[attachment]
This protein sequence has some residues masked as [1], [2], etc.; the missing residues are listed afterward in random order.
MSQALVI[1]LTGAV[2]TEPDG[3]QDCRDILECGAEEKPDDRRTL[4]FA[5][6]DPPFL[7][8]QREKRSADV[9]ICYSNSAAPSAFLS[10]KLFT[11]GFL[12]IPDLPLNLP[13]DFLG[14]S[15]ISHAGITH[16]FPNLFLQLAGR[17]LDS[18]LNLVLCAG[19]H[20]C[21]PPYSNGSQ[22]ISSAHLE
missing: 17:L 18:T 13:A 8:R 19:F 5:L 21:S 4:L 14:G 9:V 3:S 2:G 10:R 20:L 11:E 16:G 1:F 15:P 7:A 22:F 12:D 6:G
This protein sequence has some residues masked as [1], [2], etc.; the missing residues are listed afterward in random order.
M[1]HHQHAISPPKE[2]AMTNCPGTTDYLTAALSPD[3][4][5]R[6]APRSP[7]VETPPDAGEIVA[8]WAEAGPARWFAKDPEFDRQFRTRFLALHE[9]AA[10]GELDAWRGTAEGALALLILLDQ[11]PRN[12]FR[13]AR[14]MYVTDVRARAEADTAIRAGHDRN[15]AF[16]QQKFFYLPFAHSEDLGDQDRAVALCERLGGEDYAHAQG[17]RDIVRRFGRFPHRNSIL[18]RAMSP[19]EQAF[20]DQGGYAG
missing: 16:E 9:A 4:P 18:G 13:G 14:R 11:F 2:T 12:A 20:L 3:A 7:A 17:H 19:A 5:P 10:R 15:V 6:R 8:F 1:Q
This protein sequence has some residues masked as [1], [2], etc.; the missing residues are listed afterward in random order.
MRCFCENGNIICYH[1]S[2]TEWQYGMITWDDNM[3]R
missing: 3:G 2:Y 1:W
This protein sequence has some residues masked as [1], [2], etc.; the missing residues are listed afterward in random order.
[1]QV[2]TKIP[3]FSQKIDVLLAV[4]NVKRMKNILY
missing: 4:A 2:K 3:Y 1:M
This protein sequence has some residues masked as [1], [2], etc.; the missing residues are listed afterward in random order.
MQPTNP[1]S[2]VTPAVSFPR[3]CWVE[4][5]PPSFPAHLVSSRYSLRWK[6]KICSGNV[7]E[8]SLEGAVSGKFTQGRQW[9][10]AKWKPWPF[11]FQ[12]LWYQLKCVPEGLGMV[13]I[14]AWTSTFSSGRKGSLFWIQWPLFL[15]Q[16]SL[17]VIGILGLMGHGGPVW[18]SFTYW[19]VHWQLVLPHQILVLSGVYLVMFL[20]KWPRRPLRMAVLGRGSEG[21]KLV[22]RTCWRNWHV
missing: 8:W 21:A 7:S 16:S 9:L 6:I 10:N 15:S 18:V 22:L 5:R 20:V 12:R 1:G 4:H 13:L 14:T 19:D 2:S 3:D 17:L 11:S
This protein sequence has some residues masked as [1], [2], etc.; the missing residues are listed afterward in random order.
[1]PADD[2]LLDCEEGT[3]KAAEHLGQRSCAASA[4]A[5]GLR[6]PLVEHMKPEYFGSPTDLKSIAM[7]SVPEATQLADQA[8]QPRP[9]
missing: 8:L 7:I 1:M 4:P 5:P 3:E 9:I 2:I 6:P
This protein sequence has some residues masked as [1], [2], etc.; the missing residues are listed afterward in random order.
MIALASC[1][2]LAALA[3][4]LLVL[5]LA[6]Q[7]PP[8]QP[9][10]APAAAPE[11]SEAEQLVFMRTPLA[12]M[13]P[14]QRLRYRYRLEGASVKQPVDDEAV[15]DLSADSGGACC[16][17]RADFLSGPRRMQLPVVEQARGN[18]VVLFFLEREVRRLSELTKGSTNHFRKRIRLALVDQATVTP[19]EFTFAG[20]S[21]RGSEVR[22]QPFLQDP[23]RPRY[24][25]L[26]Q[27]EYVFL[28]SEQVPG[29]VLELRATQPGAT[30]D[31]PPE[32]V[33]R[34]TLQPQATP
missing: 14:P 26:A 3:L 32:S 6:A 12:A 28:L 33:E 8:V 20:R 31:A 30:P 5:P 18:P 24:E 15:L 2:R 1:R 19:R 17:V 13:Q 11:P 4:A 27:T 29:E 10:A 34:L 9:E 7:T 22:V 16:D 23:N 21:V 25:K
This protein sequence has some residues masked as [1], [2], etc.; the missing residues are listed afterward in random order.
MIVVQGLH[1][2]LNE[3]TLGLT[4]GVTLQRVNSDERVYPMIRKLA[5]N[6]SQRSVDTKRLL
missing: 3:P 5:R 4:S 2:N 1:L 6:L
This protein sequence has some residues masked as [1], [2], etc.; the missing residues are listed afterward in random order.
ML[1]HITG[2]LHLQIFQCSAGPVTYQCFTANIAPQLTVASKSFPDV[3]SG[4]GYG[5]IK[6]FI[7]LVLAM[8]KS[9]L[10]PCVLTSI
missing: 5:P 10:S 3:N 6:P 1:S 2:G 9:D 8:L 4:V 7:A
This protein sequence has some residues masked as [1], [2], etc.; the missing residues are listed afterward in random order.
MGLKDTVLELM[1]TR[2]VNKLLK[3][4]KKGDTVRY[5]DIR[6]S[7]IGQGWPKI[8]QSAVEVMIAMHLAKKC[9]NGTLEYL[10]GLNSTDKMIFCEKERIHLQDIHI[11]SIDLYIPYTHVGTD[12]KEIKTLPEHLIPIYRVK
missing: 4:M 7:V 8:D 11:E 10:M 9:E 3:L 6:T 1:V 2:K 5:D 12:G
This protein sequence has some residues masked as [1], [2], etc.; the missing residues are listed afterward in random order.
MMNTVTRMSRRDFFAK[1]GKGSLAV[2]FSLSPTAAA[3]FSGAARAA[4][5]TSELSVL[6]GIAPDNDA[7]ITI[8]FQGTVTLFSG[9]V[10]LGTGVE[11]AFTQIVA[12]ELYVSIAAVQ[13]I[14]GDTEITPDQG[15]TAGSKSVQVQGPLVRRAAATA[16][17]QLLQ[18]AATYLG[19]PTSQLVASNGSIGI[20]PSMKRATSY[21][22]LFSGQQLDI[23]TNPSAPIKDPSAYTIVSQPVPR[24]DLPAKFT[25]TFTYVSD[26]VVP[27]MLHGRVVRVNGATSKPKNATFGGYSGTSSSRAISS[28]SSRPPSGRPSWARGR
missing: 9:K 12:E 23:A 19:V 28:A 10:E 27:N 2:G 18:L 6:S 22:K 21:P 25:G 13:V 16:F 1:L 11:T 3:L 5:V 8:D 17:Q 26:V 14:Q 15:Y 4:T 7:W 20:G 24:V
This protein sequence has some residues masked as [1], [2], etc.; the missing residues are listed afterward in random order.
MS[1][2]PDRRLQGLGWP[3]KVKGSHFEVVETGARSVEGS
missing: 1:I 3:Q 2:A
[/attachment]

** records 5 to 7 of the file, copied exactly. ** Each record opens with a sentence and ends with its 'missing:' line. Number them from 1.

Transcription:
This protein sequence has some residues masked as [1], [2], etc.; the missing residues are listed afterward in random order.
MQPTNP[1]S[2]VTPAVSFPR[3]CWVE[4][5]PPSFPAHLVSSRYSLRWK[6]KICSGNV[7]E[8]SLEGAVSGKFTQGRQW[9][10]AKWKPWPF[11]FQ[12]LWYQLKCVPEGLGMV[13]I[14]AWTSTFSSGRKGSLFWIQWPLFL[15]Q[16]SL[17]VIGILGLMGHGGPVW[18]SFTYW[19]VHWQLVLPHQILVLSGVYLVMFL[20]KWPRRPLRMAVLGRGSEG[21]KLV[22]RTCWRNWHV
missing: 8:W 21:A 7:S 16:S 9:L 6:I 10:N 15:S 18:V 22:L 5:R 20:V 12:R 1:G 4:H 13:L 14:T 19:D 2:S 3:D 17:L 11:S
This protein sequence has some residues masked as [1], [2], etc.; the missing residues are listed afterward in random order.
[1]PADD[2]LLDCEEGT[3]KAAEHLGQRSCAASA[4]A[5]GLR[6]PLVEHMKPEYFGSPTDLKSIAM[7]SVPEATQLADQA[8]QPRP[9]
missing: 8:L 7:I 1:M 4:P 5:P 3:E 9:I 2:I 6:P
This protein sequence has some residues masked as [1], [2], etc.; the missing residues are listed afterward in random order.
MIALASC[1][2]LAALA[3][4]LLVL[5]LA[6]Q[7]PP[8]QP[9][10]APAAAPE[11]SEAEQLVFMRTPLA[12]M[13]P[14]QRLRYRYRLEGASVKQPVDDEAV[15]DLSADSGGACC[16][17]RADFLSGPRRMQLPVVEQARGN[18]VVLFFLEREVRRLSELTKGSTNHFRKRIRLALVDQATVTP[19]EFTFAG[20]S[21]RGSEVR[22]QPFLQDP[23]RPRY[24][25]L[26]Q[27]EYVFL[28]SEQVPG[29]VLELRATQPGAT[30]D[31]PPE[32]V[33]R[34]TLQPQATP
missing: 14:P 26:A 3:L 32:S 6:A 12:A 28:L 33:E 8:V 20:R 31:A 30:P 5:P 18:P 24:E 15:L 2:R 1:R 19:R 17:V 13:Q 11:P 4:A 27:T 29:E 10:A 34:L 9:E 7:T 22:V 16:D 23:N 21:V 25:K